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CAR Insurance Market Update

Posted By Guy FitzGibbon 17 November 2020

Some insurers have withdrawn from the contractors' all risks (CAR) sector, and capacity is tightening. Discover the implications for construction companies

Since 2018, the construction insurance market has undergone drastic change, transitioning firmly out of a very soft market.

A 15-year environment of falling insurance premiums and broadening coverage made way for restricted coverage, and increased rates and excesses. Soft market extensions have declined, and policy coverage is being challenged as construction insurance markets seek to mitigate their exposure.

With existing project policies, issues are arising related to period extensions and reinstatement to delay in start-up (DSU) covers. Negotiations are further complicated by the number of markets that are now in runoff.

To ensure consistency in terms, some insurers with global footprints are removing authority from regional underwriting teams and placing it with their central offices. Particular focus has been around DSU coverage, especially coverage for infectious disease, cessation of works, and denial of access extension provisions, with most now implementing a range of specific exclusions driven by COVID-19.

During meetings with insurers, the overall period of policies is becoming an issue for underwriters. At the time of writing, maximum periods of seven years (including defects) were the most that one market was prepared to offer. In another instance, any period of more than seven years required signoff from head office.

Specific Areas of Concern

Residential Sector

Several insurers are withdrawing, and fewer underwriters are offering lead terms, particularly on structures of more than 11 storeys. Insurers are particularly cautious with any portfolio that has a poor claims experience or includes risks outside of their core underwriting appetite, and are increasing premium rates and restricting cover. They are placing a greater emphasis on analytics and reliable data, particularly in respect of claims and the risk management of assets. Despite this, there is still an appetite to underwrite well risk-managed residential portfolios.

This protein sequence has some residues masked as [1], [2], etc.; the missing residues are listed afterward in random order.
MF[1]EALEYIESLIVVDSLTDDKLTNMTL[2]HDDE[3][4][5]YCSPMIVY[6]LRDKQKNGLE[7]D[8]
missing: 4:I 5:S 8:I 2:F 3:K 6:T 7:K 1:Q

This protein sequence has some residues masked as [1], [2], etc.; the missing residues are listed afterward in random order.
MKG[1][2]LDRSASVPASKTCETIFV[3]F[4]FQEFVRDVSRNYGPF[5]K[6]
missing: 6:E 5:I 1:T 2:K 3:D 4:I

Water Damage

Water damage is a significant market concern. Escape of water claims (which account for approximately 60% of all claims) dominate loss ratios in the residential sector, and brokers are seeing instances where water damage is excluded from policies.

Insurers are keen to work with brokers to identify sites that perform poorly from a claims perspective. Many markets are encouraging clients to follow the advice in Managing Escape of Water Risk on Construction Sites, the guide issued by the Construction Insurance Risk Engineer Group, and endorsed by the UK CAR Underwriters Group. One key lead insurer insists on automatic water shutoff valves as a condition.

Timber Frames and Cladding

Timber frame buildings continue to be a challenging area. Obtaining cover for a project of more than three storeys can be an issue, even with adequate separation between blocks. Market rates for timber frame buildings can be three times those of a steel frame build, and policies come with higher excesses.

Since the Grenfell fire tragedy in June 2017, underwriters have been cautious about cladding. They seek a greater understanding of full construction methods, with focus on the composition and installation of cladding, particularly with projects that are more than 18 metres high.

Project Case Study

Sudden Increase in Insured Values and Period

Our market relationships were put to the test when the contract value and construction period of a major project we had placed, more than doubled.

The project, a 45-storey hotel, had been scheduled to take six years to build. Situated on a 6,000-square-metres plot, the specification included 880 rooms, five levels of underground parking, a conference centre, restaurants, and other amenities. It was originally placed with four carriers.